Mueller has made life much tougher for Democrats from districts where Trump is popular. They’ve been walking a tightrope: To avoid offending progressives, they agree that the president has committed impeachable offenses; to avoid offending Trump-sympathetic constituents, they argue that there is no point proceeding with impeachment because there is no way the GOP-controlled Senate would remove the president.
To pull this off, they’ve been relying on the seeming ambiguity of Mueller’s treatment of the obstruction question: Was he saying there was not enough evidence, or was he saying the OLC guidance prevented him from charging? Today, he indicated it was the latter — and, for good measure, he added that in our system it is for Congress to take action against a sitting president. From that premise, the hardline anti-Trump Left will now argue that if Congress does not act, it is shirking its duty and placing the president above the law.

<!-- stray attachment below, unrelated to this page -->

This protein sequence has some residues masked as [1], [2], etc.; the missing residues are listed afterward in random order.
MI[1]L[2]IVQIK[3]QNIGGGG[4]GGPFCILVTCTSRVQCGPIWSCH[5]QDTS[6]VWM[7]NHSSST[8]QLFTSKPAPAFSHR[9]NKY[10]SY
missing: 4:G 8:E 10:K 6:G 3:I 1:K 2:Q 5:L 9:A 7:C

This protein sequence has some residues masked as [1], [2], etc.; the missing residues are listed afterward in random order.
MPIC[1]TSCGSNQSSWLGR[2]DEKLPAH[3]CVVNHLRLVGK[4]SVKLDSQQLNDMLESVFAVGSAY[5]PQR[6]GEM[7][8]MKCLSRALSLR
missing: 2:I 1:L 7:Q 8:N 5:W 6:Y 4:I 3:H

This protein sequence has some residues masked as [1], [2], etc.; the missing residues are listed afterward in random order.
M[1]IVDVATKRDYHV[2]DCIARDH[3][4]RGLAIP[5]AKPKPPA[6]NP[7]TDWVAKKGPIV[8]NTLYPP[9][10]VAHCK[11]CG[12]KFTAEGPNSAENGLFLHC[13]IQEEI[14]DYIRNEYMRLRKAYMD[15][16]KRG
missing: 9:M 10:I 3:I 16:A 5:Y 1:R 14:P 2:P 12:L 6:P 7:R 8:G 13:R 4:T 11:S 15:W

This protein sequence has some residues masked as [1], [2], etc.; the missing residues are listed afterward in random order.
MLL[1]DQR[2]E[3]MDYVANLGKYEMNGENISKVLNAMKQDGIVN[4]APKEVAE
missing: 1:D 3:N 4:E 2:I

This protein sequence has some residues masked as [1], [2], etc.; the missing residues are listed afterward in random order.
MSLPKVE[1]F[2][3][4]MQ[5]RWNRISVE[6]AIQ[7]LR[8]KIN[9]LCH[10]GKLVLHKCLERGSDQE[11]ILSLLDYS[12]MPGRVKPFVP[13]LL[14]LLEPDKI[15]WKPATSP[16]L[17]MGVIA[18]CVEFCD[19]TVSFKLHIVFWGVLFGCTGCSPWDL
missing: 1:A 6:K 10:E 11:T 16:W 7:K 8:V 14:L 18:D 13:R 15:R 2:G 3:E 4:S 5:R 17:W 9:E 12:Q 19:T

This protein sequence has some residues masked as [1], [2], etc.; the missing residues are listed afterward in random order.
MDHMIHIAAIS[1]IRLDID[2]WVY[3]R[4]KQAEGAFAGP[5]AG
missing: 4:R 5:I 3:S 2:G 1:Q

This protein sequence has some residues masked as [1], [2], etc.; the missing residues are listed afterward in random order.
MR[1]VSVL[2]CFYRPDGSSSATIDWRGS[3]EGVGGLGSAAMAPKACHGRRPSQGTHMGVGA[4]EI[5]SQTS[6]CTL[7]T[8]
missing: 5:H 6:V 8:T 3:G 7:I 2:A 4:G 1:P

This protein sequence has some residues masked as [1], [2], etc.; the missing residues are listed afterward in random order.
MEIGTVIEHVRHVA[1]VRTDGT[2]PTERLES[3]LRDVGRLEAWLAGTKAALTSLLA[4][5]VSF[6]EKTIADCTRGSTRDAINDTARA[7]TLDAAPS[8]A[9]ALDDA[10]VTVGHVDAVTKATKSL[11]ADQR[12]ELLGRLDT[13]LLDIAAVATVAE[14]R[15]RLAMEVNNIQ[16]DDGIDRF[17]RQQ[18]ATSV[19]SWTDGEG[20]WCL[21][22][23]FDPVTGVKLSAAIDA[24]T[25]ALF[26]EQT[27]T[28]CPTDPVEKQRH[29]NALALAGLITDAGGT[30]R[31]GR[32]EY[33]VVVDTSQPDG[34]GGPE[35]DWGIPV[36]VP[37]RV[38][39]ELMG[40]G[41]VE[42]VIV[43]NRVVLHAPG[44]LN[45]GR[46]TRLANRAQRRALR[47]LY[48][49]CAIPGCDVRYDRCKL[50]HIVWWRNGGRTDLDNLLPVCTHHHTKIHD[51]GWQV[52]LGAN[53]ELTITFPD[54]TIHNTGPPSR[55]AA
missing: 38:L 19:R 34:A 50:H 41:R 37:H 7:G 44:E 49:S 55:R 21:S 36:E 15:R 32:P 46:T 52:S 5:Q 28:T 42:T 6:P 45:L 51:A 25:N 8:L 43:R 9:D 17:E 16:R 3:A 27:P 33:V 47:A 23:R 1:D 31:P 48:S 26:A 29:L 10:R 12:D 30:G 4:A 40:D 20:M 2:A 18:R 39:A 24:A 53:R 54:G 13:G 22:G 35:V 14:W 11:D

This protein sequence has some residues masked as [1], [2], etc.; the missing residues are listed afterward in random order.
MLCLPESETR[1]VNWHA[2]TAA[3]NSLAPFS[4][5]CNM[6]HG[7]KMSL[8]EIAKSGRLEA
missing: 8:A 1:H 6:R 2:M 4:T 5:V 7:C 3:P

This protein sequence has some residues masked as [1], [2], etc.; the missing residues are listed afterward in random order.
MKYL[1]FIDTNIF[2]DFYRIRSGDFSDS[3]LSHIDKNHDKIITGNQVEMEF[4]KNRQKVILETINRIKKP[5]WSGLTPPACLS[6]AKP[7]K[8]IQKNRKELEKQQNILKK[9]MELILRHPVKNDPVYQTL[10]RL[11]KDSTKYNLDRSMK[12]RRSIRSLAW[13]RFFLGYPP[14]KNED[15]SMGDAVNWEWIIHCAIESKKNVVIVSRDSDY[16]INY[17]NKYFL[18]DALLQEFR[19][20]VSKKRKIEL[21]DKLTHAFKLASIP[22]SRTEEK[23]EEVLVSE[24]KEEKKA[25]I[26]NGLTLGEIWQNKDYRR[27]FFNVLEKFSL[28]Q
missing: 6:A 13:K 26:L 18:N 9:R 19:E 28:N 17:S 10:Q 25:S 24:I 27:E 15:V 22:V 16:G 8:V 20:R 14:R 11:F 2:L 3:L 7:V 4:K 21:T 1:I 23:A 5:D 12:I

That is why, after Mueller finished speaking, a number of Democrats vying for the 2020 presidential nomination stridently called for impeachment. They are trying to appeal to the anti-Trump base of the party and distinguish themselves from the so-far-cautious front-runner Joe Biden. Expect lots more of this. It’s going to put a lot of pressure on Democrats who quietly believe that impeachment is a political loser.